When it has been a day where kids can wear PJs or have crazy hair, he is nervous to participate, worrying that he will be the only one. He will be so nervous until he sees that others are dressed in their PJs or have spiked green hair. (Actually this semester he has gotten better about this.)

So you would think that he would be nervous about performing in front of a group. All eyes are on you now, watching, judging. But nope, this never phases Jase.

Recently, his fifth-grade strings group performed as part of a citywide concert. I expected Jase to be nervous. A friend told me his daughter refused to get out of the car the previous year. I imagined Jase doing the same thing. But he didn’t.

I do think he was nervous. It was just that it didn’t seem to control him. He didn’t have trouble sleeping the night before or eating as we drove to the event. Now because I know how anxious he can get, I do what I normally do. I tried prepping him for what would happen. I showed him pictures of the event from the previous day. (It was a four-night celebration, and he was performing on day 2.)

I think the photos helped. It showed him that he would be in the stands versus on the floor of the gymnasium. No nerves showed up as I dropped him off. Heck, he probably would have been more concerned about being late than actually being there.

My husband and I ended up sitting two rows away from him at the performance. He appeared calm and collected as he waited for his turn to rehearse and then later perform.

So here is the boy who will be panicking because he has to do a science lab experiment with worms or the fact that he didn’t finish reading his required Blue Bonnet book, and now he is behaving as if this is nothing to be concerned about.

Of course, I probably shouldn’t be too surprised. The fact is even though he panics over many small things and worries about dozens of everyday events, he has done this before.

He has tried out for the school play, gotten a part in the talent show and often participates in front of his class. Yes, he was nervous about the audition but not to the extent that missing a homework assignment caused. Yes, he had butterflies about performing in front of the whole school and sped through his routine. But he did it without a panic.

It just baffles me at what he gets worked up about and which things he takes in stride. My husband worries about his anxiety but you know what, he has survived all that and keeps on going. I think he will do fine just as he did at his concert.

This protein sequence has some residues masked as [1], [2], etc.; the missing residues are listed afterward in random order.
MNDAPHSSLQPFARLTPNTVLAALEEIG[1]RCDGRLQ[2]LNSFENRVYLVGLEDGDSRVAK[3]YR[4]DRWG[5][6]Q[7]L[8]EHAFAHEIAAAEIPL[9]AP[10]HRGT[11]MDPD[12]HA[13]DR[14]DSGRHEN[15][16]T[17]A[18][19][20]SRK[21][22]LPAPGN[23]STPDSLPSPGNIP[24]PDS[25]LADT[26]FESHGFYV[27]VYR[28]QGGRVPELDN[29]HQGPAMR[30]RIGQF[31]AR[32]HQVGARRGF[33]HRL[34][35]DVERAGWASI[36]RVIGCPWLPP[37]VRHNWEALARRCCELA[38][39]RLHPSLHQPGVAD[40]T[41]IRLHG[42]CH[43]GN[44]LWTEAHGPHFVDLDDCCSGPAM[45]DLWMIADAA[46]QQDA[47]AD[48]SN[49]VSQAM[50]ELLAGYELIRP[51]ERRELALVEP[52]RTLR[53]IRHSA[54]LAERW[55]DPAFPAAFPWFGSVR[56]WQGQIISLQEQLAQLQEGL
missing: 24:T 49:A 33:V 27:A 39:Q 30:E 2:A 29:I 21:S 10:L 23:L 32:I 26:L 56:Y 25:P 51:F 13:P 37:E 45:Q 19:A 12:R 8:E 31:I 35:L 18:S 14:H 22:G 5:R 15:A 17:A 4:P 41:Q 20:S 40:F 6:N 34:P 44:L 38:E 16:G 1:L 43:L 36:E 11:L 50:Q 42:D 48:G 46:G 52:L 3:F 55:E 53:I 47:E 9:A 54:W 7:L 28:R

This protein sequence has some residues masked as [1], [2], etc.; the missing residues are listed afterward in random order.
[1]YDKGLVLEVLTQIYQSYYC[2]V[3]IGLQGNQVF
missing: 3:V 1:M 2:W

Sticking with my No TV or computer in my kids’ bedroom

Ever since Jase was young and would easily fall asleep in front of the TV, my husband has occasionally brought up the idea of putting a TV in his room. And as Jase uses a computer more and more (mostly for play instead of homework), my husband has also suggested we give him his own computer for his room.

On both these accounts, I am firmly against it. I don’t see any reason Jase or Lexie need to be holed up in their room watching TV or glued to the Internet without any contact from the rest of us.

large-cartoon-tv-0-12713There are two TVs in the house. They have free use of them, and each child has their own profile set up on Netflix. We can clearly check to see what they have been watching. (My kids pretty much have never watched regular cable TV. It has always been iTunes or Netflix.)

One report I read said 71% of American kids between 8 and 18 had a TV in their room. (By the way, more boys than girls have TVs in their room. I can only speculate that has something to do with gaming systems.) Researchers followed up with those in the study two and four years later. They found that those with TVs in their room tended to be overweight and continued to gain weight.

0bb52e4a68920cf04dd0017cbaa3be5e_laptop14-cartoon-clipart-for-laptop_1600-1200Jase and Lexie have a computer to use. It is in our office right next to mine. They have even come up with their own schedule for using the computer. And since the computer is in the office, my husband and I can monitor what they watch or play.

They are both really into watching YouTube videos and while their YouTube apps on their iPads have restrictions, I don’t believe there is any on the computer. Occasionally we tell them that what they are watching is inappropriate (usually because of bad language).

If they are in their room, I would not be able to monitor their Internet usage. I would have to rely soley on security settings and monitoring their web browser history. And at this point, they don’t NEED a computer for school work. It would only be for entertainment, and I feel much better having them use the computer out where I can monitor them.

apple-ipadUnfortunately, since the kids do have iPads with internet access, it is almost the same thing as having a computer in their room. And yes, we do allow them to watch it in their room. Jase sometimes hides what he is watching, but it is more for fear that we will tell him that he shouldn’t be watching something rather than him chatting online. (And he always lets us see what he is watching when we ask.)

We do have age restrictions on their iPads. All their purchases have to go through us, and we have to know all passwords. Their email accounts automatically copies my husband. Yes, I realize as they get older we will need to do more monitoring, and at some point we may not allow them to charge their devices in their rooms in an effort to stop them from texting or playing online when they should be sleeping.

But it is unrealistic to think that not having a computer in the bedroom will keep them totally safe. They can access the Internet from a friend’s house or at school. And no amount of filters will ever keep all the bad things away from them. So it is up to us as parents to keep talking to them about their online usage and monitoring it the best we can. It is about us teaching them proper usage of technology – whether it is in the terms of Internet safety or in the moderation of its use.